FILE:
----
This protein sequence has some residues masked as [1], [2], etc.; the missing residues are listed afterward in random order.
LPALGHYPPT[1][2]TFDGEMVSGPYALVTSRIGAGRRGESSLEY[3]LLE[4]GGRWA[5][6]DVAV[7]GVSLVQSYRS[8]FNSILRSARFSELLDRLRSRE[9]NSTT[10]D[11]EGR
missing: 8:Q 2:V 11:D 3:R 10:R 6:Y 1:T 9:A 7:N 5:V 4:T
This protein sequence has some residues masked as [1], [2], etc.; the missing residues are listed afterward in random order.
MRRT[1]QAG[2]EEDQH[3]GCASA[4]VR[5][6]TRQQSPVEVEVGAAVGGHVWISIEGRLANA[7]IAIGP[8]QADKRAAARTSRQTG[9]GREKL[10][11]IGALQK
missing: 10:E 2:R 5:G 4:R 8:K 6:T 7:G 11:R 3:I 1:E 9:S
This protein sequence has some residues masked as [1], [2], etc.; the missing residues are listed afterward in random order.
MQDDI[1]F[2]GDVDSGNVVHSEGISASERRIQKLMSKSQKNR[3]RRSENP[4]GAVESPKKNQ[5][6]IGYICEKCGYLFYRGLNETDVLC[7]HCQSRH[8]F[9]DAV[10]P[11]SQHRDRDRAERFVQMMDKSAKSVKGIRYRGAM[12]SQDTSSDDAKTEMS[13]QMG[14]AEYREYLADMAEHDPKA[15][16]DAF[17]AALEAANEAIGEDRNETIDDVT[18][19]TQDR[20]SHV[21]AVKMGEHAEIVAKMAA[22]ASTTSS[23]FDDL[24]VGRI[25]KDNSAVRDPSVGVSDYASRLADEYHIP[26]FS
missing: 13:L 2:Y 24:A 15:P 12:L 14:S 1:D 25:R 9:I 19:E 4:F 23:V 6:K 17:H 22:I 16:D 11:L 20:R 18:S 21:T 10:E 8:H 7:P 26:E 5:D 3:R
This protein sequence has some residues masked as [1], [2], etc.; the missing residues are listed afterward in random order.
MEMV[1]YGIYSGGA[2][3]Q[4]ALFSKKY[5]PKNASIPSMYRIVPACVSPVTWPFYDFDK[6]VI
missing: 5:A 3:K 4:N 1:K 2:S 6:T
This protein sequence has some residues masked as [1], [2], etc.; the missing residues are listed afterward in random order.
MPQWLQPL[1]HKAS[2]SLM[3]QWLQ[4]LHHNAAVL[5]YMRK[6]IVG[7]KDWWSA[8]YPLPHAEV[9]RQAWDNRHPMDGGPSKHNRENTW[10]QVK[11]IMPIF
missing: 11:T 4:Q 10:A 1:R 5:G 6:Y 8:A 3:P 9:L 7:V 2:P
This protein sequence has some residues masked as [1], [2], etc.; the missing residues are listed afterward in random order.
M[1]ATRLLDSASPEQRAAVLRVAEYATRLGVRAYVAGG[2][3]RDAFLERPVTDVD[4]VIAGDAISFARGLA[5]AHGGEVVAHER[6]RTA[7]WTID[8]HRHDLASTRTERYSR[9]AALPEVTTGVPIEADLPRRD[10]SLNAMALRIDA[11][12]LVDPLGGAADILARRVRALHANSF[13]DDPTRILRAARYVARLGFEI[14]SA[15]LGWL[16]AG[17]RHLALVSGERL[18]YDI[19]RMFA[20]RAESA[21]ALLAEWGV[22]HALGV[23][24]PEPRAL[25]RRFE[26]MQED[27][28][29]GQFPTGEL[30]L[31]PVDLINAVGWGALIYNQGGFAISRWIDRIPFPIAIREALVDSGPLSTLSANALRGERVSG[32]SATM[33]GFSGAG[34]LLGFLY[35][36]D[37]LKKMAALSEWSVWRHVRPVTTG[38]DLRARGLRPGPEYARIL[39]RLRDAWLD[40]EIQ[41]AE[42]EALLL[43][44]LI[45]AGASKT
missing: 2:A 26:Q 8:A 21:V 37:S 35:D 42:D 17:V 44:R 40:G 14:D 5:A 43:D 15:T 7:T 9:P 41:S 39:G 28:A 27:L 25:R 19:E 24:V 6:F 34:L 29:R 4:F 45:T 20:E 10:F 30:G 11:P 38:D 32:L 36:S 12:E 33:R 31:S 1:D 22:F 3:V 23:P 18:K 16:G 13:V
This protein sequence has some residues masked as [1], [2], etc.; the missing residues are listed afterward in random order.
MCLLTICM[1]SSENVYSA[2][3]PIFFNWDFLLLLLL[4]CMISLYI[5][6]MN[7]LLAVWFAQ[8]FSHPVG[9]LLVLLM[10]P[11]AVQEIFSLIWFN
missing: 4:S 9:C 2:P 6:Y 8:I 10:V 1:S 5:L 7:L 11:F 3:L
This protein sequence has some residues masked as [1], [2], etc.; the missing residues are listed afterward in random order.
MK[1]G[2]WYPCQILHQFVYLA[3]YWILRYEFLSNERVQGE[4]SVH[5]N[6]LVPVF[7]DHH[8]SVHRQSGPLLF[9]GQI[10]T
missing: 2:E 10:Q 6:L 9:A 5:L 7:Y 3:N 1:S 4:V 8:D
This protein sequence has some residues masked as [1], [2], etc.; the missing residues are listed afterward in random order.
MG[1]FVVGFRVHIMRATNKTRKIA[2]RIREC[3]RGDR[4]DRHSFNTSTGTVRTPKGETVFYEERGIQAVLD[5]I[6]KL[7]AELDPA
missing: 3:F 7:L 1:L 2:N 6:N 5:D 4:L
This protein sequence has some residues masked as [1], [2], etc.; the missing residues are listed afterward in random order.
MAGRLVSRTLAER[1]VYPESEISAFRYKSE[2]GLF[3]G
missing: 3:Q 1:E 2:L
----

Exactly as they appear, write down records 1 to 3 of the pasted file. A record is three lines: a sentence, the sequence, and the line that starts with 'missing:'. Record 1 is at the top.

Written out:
This protein sequence has some residues masked as [1], [2], etc.; the missing residues are listed afterward in random order.
LPALGHYPPT[1][2]TFDGEMVSGPYALVTSRIGAGRRGESSLEY[3]LLE[4]GGRWA[5][6]DVAV[7]GVSLVQSYRS[8]FNSILRSARFSELLDRLRSRE[9]NSTT[10]D[11]EGR
missing: 8:Q 2:V 11:D 3:R 10:R 6:Y 1:T 9:A 7:N 5:V 4:T
This protein sequence has some residues masked as [1], [2], etc.; the missing residues are listed afterward in random order.
MRRT[1]QAG[2]EEDQH[3]GCASA[4]VR[5][6]TRQQSPVEVEVGAAVGGHVWISIEGRLANA[7]IAIGP[8]QADKRAAARTSRQTG[9]GREKL[10][11]IGALQK
missing: 10:E 2:R 5:G 4:R 8:K 6:T 7:G 11:R 3:I 1:E 9:S
This protein sequence has some residues masked as [1], [2], etc.; the missing residues are listed afterward in random order.
MQDDI[1]F[2]GDVDSGNVVHSEGISASERRIQKLMSKSQKNR[3]RRSENP[4]GAVESPKKNQ[5][6]IGYICEKCGYLFYRGLNETDVLC[7]HCQSRH[8]F[9]DAV[10]P[11]SQHRDRDRAERFVQMMDKSAKSVKGIRYRGAM[12]SQDTSSDDAKTEMS[13]QMG[14]AEYREYLADMAEHDPKA[15][16]DAF[17]AALEAANEAIGEDRNETIDDVT[18][19]TQDR[20]SHV[21]AVKMGEHAEIVAKMAA[22]ASTTSS[23]FDDL[24]VGRI[25]KDNSAVRDPSVGVSDYASRLADEYHIP[26]FS
missing: 13:L 2:Y 24:A 15:P 12:L 14:S 1:D 25:R 9:I 19:E 4:F 23:V 6:K 17:H 22:I 16:D 11:L 20:R 18:S 21:T 10:E 8:H 7:P 26:E 5:D 3:R